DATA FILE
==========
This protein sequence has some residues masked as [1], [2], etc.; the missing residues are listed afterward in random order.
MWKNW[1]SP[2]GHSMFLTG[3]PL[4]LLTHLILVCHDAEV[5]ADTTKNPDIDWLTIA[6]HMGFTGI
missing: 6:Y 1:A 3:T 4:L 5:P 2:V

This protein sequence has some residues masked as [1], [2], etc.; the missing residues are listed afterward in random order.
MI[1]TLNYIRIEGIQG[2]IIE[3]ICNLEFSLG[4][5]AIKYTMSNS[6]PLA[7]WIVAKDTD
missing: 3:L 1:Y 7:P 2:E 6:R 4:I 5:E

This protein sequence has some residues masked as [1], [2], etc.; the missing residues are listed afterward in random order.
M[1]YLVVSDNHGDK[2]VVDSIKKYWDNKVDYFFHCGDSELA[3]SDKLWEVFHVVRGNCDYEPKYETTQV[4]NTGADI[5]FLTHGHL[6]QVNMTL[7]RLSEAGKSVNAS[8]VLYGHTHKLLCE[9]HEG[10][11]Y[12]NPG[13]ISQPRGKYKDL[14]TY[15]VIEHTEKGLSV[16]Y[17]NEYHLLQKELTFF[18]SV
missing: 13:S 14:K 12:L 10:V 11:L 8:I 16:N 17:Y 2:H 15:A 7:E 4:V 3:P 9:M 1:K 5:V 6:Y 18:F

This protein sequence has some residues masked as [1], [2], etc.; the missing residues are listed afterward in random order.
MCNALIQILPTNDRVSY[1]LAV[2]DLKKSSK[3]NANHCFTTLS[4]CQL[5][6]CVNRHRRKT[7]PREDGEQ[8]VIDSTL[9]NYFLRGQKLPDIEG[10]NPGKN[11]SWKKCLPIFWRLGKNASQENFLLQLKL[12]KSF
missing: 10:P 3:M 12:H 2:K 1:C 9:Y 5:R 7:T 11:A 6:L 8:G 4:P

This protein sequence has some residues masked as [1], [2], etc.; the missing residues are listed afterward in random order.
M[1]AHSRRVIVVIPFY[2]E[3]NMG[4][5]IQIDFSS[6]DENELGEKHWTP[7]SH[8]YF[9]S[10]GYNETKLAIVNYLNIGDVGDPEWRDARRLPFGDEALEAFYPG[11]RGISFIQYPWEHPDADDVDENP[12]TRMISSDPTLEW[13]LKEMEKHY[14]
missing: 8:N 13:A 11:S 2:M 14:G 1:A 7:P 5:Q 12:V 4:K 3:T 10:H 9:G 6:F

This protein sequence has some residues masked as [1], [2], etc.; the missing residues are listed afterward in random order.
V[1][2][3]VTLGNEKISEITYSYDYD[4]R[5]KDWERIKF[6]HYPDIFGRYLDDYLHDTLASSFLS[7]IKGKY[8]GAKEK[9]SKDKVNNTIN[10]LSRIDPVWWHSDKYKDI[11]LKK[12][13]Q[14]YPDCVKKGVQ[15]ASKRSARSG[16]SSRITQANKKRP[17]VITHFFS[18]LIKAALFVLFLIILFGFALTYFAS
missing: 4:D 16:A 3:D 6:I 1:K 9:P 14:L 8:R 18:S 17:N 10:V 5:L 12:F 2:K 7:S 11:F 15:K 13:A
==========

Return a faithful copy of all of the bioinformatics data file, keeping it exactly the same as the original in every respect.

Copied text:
This protein sequence has some residues masked as [1], [2], etc.; the missing residues are listed afterward in random order.
MWKNW[1]SP[2]GHSMFLTG[3]PL[4]LLTHLILVCHDAEV[5]ADTTKNPDIDWLTIA[6]HMGFTGI
missing: 6:Y 1:A 3:T 4:L 5:P 2:V

This protein sequence has some residues masked as [1], [2], etc.; the missing residues are listed afterward in random order.
MI[1]TLNYIRIEGIQG[2]IIE[3]ICNLEFSLG[4][5]AIKYTMSNS[6]PLA[7]WIVAKDTD
missing: 3:L 1:Y 7:P 2:E 6:R 4:I 5:E

This protein sequence has some residues masked as [1], [2], etc.; the missing residues are listed afterward in random order.
M[1]YLVVSDNHGDK[2]VVDSIKKYWDNKVDYFFHCGDSELA[3]SDKLWEVFHVVRGNCDYEPKYETTQV[4]NTGADI[5]FLTHGHL[6]QVNMTL[7]RLSEAGKSVNAS[8]VLYGHTHKLLCE[9]HEG[10][11]Y[12]NPG[13]ISQPRGKYKDL[14]TY[15]VIEHTEKGLSV[16]Y[17]NEYHLLQKELTFF[18]SV
missing: 13:S 14:K 12:L 10:V 11:L 8:I 16:N 17:Y 2:H 15:A 7:E 4:V 3:P 9:M 1:K 5:V 6:Y 18:F

This protein sequence has some residues masked as [1], [2], etc.; the missing residues are listed afterward in random order.
MCNALIQILPTNDRVSY[1]LAV[2]DLKKSSK[3]NANHCFTTLS[4]CQL[5][6]CVNRHRRKT[7]PREDGEQ[8]VIDSTL[9]NYFLRGQKLPDIEG[10]NPGKN[11]SWKKCLPIFWRLGKNASQENFLLQLKL[12]KSF
missing: 10:P 3:M 12:H 2:K 1:C 9:Y 5:R 7:T 11:A 6:L 8:G 4:P

This protein sequence has some residues masked as [1], [2], etc.; the missing residues are listed afterward in random order.
M[1]AHSRRVIVVIPFY[2]E[3]NMG[4][5]IQIDFSS[6]DENELGEKHWTP[7]SH[8]YF[9]S[10]GYNETKLAIVNYLNIGDVGDPEWRDARRLPFGDEALEAFYPG[11]RGISFIQYPWEHPDADDVDENP[12]TRMISSDPTLEW[13]LKEMEKHY[14]
missing: 8:N 13:A 11:S 2:M 14:G 1:A 7:P 5:Q 12:V 4:K 3:T 10:H 9:G 6:F

This protein sequence has some residues masked as [1], [2], etc.; the missing residues are listed afterward in random order.
V[1][2][3]VTLGNEKISEITYSYDYD[4]R[5]KDWERIKF[6]HYPDIFGRYLDDYLHDTLASSFLS[7]IKGKY[8]GAKEK[9]SKDKVNNTIN[10]LSRIDPVWWHSDKYKDI[11]LKK[12][13]Q[14]YPDCVKKGVQ[15]ASKRSARSG[16]SSRITQANKKRP[17]VITHFFS[18]LIKAALFVLFLIILFGFALTYFAS
missing: 4:D 16:A 3:D 6:I 1:K 9:P 14:L 8:R 18:S 17:N 10:V 5:L 12:F 2:K 7:S 11:F 15:K 13:A